Magistrate queries Gambling Law fines

Man on work permit admits selling numbers

A man who pleaded guilty to two charges under the Gambling Law received the maximum sentences allowed – fines of $40 and $10. 

“There seems to be a few things wrong with the Gambling Law,” Magistrate Valdis Foldats said Tuesday while dealing with defendant Delroy Anthony Briscoe. Briscoe, 42, admitted selling lottery tickets on Feb. 13 and being in possession of lottery tickets. 

Crown counsel Candia James said police received information and as a result went to an area on Eastern Avenue. An officer observed Briscoe leaning against a wall and dropping an object over it. The officer retrieved the object, which turned out to be a receipt book. 

Questioned about his activity, Briscoe replied, “I’m just doing my thing. I got kids to send to college.”  

He admitted being at that location to sell numbers. He was found to have $173 on his person but said it was not all from selling. He maintained that he had $100 when he got there. 

Ms. James said Briscoe described himself as a hustler, telling officers he would do what he had to do to get by, although he knew that numbers are illegal in Cayman. 

Briscoe told the court he had been here on a work permit for three years. He said he had five children, and he sent money home for them. 

The magistrate asked Ms. James if she were aware of any move to amend the Gambling Law. He read from the law that the penalty listed for selling lottery tickets is $40, with no ability to put anybody in custody. The only mention was two months in prison if the fine were not paid.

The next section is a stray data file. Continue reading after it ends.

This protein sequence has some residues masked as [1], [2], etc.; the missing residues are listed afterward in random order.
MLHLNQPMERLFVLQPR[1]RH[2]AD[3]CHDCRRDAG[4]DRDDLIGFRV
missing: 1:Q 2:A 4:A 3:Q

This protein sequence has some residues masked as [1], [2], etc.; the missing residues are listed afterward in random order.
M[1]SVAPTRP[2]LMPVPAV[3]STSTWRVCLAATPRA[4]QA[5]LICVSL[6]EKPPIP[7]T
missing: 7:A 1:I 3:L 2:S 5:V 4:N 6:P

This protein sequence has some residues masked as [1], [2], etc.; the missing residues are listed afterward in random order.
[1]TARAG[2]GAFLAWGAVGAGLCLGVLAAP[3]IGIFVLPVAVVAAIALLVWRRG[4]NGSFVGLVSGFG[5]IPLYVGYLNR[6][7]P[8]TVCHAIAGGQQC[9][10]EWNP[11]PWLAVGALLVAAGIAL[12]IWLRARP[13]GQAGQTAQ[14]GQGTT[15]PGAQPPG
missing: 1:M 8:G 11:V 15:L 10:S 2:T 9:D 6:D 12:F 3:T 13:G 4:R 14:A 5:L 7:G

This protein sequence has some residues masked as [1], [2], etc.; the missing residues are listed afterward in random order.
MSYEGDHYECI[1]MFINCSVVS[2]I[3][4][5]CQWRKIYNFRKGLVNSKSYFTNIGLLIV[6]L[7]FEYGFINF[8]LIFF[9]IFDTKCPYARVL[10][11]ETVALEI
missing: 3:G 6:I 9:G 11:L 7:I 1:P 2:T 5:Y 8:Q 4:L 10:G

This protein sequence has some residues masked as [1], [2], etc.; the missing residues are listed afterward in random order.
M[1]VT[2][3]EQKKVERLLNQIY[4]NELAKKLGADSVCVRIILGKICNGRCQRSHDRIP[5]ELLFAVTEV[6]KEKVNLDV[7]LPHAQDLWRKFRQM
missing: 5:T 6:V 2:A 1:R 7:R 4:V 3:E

He noted the cost of police work, prosecuting, and coming to court and questioned whether there was an error in drafting the law. He also pointed out that there did not seem to be any provision for forfeiting the money found on Briscoe unless he had been found in a “common gaming house.”  

“You may want to make my comments known, given the punishments that are available,” he told Ms. James. She indicated she would pass them along. 

The Gambling Law in its present form has been in effect since a 1967 amendment to the original 1963 law. It was revised in 1996, but the revision process does not allow for changes in substance. All it can do is consolidate the main law with later amendments and make an alteration to bring the law into conformity with the circumstances of these islands. In the case of the Gambling Law, the change of circumstances was the introduction of Cayman Islands currency in the 1970s. Ten dollars was considered to be the equivalent of the 1963 fine of five pounds. 

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